IMAGE: Rohan Bopanna will be playing in his final Davis Cup. Photograph: Antonio Bronic/Reuters
Hauling itself up from World Group II should not be a complicated task for India when it takes on an unostentatious Morocco in the home tie, which will be more of a celebration of Rohan Bopanna’s Davis Cup career, which will come to a halt after 21 years on Sunday.
Lack of singles players who could challenge the big boys of the ATP circuit, coupled with defeats in winnable matches, has hurt the Indian Davis Cup team badly in the last few years in this team tournament, but relegation to World Group II was a new low the Indian team hit in February.
It was for the first time since the new format was launched in 2019 that the Indians dropped to this level.
Much has changed since India last played in the Davis Cup tie in March, when it lost 2-3 to Denmark.
Indian tennis has hardly had any memorable moments this season until Bopanna reached the US Open final last week.
It’s not just the lack of on-court results in singles; off-court, the country also felt the disappointment of losing its only ATP 250 event.
IMAGE: India captain Rohit Rajpal with Morocco captain Mehdi Tahiri. Photograph: Media Release/AITA
Yuki Bhambri, one of the finest players India has seen, has stopped playing the singles format. Ramkumar Ramanathan has dropped out of even the top-550 and is languishing at number 570.
Such has been his plight this season that the Chennai player has made 17 first-round exits at different tournaments, including the lowest rung, the ITF Futures level.
It’s not surprising that skipper Rohit Rajpal has not included Ramkumar in the lineup, though he remains a part of the squad to help train the players.
AT 43, BOPANNA STILL PLAYING SOLID TENNIS
But Bopanna is still playing some solid tennis in the doubles format.
At 43, he still is one of the most powerful servers on the circuit. His strokes still have sting, and he can still pull off those stunning passing winners from difficult angles or while running on flanks.
It would have been ideal if he had got his farewell tie where he wanted — in Bengaluru — but he still has a chance to bid adieu to the Davis Cup before the home fans.
In 32 ties played since making his debut in 2002, the player from Coorg has won 22 matches, including 10 singles.
He will team up with Yuki for one final time in Davis Cup, even as he continues to play on the ATP circuit. Ranked inside the top-10, he has no reason to hang up his racquet.
The AITA felicitated Bopanna in a special event on Thursday night, where his contribution to Indian tennis was lauded. Bopanna will have a lot of friends and family members in the stands, which can accommodate about 1,300 people.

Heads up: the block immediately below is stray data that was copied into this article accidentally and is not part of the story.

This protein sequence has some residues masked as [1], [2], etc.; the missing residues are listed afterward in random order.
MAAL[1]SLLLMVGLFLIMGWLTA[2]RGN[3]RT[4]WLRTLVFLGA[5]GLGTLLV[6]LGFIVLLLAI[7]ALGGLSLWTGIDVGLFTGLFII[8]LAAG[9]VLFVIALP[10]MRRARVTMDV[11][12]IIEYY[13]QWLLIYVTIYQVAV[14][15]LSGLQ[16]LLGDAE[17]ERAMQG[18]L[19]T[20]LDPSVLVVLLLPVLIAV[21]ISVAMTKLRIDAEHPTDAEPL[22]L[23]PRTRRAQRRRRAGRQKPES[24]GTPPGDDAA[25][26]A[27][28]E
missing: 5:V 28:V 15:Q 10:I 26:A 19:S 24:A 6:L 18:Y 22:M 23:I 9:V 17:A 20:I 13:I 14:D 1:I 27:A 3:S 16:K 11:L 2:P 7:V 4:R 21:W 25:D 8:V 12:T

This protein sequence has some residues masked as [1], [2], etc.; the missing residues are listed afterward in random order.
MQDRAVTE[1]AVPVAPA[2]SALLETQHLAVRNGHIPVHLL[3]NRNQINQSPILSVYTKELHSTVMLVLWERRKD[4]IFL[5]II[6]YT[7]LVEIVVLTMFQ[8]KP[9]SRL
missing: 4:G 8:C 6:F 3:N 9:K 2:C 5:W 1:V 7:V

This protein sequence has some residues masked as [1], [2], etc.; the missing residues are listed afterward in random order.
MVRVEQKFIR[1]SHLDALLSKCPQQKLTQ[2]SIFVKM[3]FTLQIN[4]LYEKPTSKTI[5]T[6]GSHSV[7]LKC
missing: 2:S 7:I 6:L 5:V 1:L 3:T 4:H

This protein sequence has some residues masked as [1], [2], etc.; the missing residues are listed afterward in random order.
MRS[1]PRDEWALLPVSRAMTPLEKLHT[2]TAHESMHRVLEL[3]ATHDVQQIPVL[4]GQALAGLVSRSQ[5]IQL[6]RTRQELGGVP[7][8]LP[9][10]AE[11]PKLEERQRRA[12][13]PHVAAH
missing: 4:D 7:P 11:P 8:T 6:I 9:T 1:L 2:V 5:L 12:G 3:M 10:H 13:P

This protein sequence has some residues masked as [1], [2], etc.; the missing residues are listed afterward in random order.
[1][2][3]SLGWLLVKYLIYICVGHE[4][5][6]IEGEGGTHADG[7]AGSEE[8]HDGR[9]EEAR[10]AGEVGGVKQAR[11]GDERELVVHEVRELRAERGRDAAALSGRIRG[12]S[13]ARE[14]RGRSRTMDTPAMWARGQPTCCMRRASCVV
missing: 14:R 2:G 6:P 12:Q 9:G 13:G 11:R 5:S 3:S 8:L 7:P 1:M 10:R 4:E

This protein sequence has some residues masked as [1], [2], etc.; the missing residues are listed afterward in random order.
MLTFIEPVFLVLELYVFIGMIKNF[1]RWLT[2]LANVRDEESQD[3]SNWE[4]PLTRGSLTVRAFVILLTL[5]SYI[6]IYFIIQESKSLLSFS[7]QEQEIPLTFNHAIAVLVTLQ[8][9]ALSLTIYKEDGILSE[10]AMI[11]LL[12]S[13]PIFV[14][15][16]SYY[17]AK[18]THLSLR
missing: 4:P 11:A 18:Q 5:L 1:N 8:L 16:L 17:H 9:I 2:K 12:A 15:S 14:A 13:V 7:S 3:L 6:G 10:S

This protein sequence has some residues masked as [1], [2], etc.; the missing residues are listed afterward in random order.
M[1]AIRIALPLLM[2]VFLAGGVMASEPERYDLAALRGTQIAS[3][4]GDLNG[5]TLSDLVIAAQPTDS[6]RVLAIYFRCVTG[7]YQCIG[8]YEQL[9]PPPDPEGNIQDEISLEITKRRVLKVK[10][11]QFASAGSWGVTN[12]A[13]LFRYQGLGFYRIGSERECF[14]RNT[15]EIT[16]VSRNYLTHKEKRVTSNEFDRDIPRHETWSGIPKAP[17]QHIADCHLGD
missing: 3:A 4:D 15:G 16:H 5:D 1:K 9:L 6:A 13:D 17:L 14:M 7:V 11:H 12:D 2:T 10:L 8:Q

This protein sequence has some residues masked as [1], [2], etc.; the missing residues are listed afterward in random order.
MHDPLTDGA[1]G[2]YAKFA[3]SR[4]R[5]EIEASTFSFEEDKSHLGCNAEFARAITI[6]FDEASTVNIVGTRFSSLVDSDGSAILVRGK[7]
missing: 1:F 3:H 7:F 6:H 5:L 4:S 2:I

Ideally, as Bopanna had requested, his farewell tie should have been hosted in Bengaluru, which has much better infrastructure and can accommodate 6,500 spectators.
SUMIT NAGAL IN GOOD TOUCH
India’s number one singles player, Sumit Nagal, is in good form. He is entering the tie after playing the final of a Challenger event in Austria. It was his third final of the season at that level. Unless there is an inexplicable meltdown, he would win two points for India.
Sasi Mukund will finally get to make his debut. He was named in the team even for the tie against Pakistan back in 2019 but pulled out, saying he had suffered a foot injury.
Digvijay Pratap Singh has also made the cut, and he might get to play a dead rubber.
Hot and humid conditions will pose a serious fitness test for both teams. Though the timings have been revised and the start of the matches has been delayed by two hours, it will still be a tough task to negate the energy-sapping conditions.
Morocco has only one worthy challenger for India’s singles players, Elliot Benchetrit.
The 24-year-old 6’4″ tall player might be ranked just 465 on the ATP singles chart as of today, but he touched a career-high 198 in February 2020.
Benchetrit has cherished wins against top-100 players, including one against a top-50 player, and has competed at the biggest stage — the Grand Slams — too.
Out of the two Indian singles players, Mukund has played and beaten him. They clashed in January 2022 at the Forli Challenger, where the Indian emerged victorious in two sets.
IMAGE: India captain Rohit Rajpal. Photograph: Media Release/AITA
If at all there will be some fight, it will be against Benchetrit, who qualified for the US Open in 2019 and Australian Open in 2020, beating quality players such as Emil Ruusuvuori of Finland on the way. He had entered the French Open as a wild card in 2018 and took a set off Frenchman Gael Monfils before losing the opening round.
The visiting team’s second singles player is 20-year-old Yassine Dlimi, ranked 557. He is still plying his trade on the ITF Futures circuit.
Adam Moundir is further behind at 779, and the remaining two players — Walid Ahouda and Younes Lalami Laaroussi — do not figure even in the top-1000.
Given the weak opponents, winning this tie won’t be much of a challenge for India but chalking out a roadmap for the future will be.
SERIOUS SOUL-SEARCHING REQUIRED
Captain Rajpal and AITA officials need to sit and discuss what is wrong with the system that India does not have a single top-100 singles player, and the team is now fighting it out in World Group II.
There are a lot of questions that need answers and some serious soul searching.
Unless India have quality singles players, the country will not excel either in Davis Cup or Grand Slams.
Tennis remains an individual and professional sport but it’s time that AITA comes up with something special to save the game from plunging to new lows.